Hepatitis: Dr Hilary Jones outlines the main symptoms
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The rise in hepatitis cases in children across the UK is dismaying the medical community and parents alike. More than 160 cases of hepatitis – inflammation of the liver – have been recorded in the UK. How worrying is the current trend?
Speaking to Express.co.uk, Doctor Clare Morrison of MedExpress, who has over 25 years experience in the NHS, struck a note of cautious concern.
“Although the majority of cases have made a full recovery, several children (about 10 percent of cases) have required a life-saving liver transplant,” Doctor Morrison said.
She continued: “They will have permanent consequences, including the need for immunosuppressant medication. A small number have even died.”
According to the doc, the fact that it’s unclear exactly what’s causing these infections, “and that they have appeared suddenly and spread around the world, is concerning to any parent”.
“However, the individual risk is still small.”
What could be driving the rise?
According to Doctor Morrison, a popular hypothesis doing the rounds is that the cases are caused by a variant of a common virus called “adenovirus”.
“This usually just causes cold-like symptoms or gastrointestinal problems,” she explained.
The doc continued: “In many of the hepatitis-affected children, adenovirus was detected, but it isn’t known whether this was causative or coincidental.”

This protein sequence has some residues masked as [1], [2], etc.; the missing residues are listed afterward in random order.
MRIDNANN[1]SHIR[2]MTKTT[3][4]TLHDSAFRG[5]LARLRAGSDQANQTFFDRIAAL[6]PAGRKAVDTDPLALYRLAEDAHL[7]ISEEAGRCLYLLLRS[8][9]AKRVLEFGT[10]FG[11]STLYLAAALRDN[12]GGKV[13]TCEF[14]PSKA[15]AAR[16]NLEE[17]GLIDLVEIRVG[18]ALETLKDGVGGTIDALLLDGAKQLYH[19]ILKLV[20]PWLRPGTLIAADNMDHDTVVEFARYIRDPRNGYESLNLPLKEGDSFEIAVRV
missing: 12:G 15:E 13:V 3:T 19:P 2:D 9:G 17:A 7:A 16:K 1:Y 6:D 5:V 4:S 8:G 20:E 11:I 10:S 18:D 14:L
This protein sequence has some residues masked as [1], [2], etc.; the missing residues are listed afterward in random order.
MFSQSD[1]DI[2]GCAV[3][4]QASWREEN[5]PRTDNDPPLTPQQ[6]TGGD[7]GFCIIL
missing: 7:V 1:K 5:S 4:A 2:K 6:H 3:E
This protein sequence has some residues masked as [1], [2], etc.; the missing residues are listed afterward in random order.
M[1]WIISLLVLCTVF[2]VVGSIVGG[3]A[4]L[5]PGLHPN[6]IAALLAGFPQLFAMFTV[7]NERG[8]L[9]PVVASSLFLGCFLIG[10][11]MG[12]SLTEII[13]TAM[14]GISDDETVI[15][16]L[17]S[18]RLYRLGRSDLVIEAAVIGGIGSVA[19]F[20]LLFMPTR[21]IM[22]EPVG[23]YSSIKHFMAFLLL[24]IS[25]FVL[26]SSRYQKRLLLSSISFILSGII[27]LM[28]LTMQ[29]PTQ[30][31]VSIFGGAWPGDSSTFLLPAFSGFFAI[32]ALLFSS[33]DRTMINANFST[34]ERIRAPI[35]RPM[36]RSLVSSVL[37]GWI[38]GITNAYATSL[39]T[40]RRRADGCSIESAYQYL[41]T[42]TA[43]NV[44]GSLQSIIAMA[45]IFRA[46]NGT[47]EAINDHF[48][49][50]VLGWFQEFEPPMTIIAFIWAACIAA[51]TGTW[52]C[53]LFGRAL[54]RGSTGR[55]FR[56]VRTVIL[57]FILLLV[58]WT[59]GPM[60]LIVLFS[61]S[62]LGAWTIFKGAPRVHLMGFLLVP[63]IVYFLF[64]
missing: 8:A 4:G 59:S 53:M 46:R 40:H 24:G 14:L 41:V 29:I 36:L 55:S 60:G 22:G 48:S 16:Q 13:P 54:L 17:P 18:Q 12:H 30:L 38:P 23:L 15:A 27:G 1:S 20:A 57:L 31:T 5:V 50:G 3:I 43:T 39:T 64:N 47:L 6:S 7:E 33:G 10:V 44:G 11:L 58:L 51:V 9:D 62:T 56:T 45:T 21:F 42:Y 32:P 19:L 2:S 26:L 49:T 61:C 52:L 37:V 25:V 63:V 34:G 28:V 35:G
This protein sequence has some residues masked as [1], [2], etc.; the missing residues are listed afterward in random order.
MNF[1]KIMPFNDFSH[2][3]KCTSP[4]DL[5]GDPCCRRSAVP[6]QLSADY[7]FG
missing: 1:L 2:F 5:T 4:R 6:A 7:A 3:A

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She said it could be that adenovirus has suddenly become more prevalent now that lockdown has eased, and children are mixing without having had the chance to build up immunity previously.
Others have suggested that the cases may be directly related to Covid infection or even Covid vaccination, “but there is no evidence that this is the case”, the doc added.
Since this newspaper spoke to Doctor Morrison, a new possible explanation has come to the fore.
Investigators are exploring a possible link between dogs and the recent spike in cases of sudden onset hepatitis in UK children.
Family questionnaires have shown “relatively high numbers of dog-owning families or other dog exposures”, said the UK Health Security Agency, with 64 of 92 cases with available data mentioning dog exposure.
The UKHSA said “the significance of this finding is being explored” but that it could be coincidental because dog ownership is common in the UK.
What are the key symptoms?
Doctor Morrison said: “The initial symptoms tend to be non-specific, including nausea, vomiting, diarrhoea, and abdominal pain.”
She continued: “These can occur in many different viruses, but with hepatitis this leads to jaundice, characterised by yellowing of the skin and eyes, itchy skin, and dark urine.”
How to respond
If concerned, parents should consult their GP for further advice, as early detection is important, said Doctor Morrison.
“A blood test could be taken to check for liver enzymes, which will be significantly raised in hepatitis.”
As the doc explained, with any viral infection, hygiene is crucial to prevent spread, so wash hands regularly, and keep children away from school or nursery for at least 48 hours after a bout of diarrhoea or vomiting.
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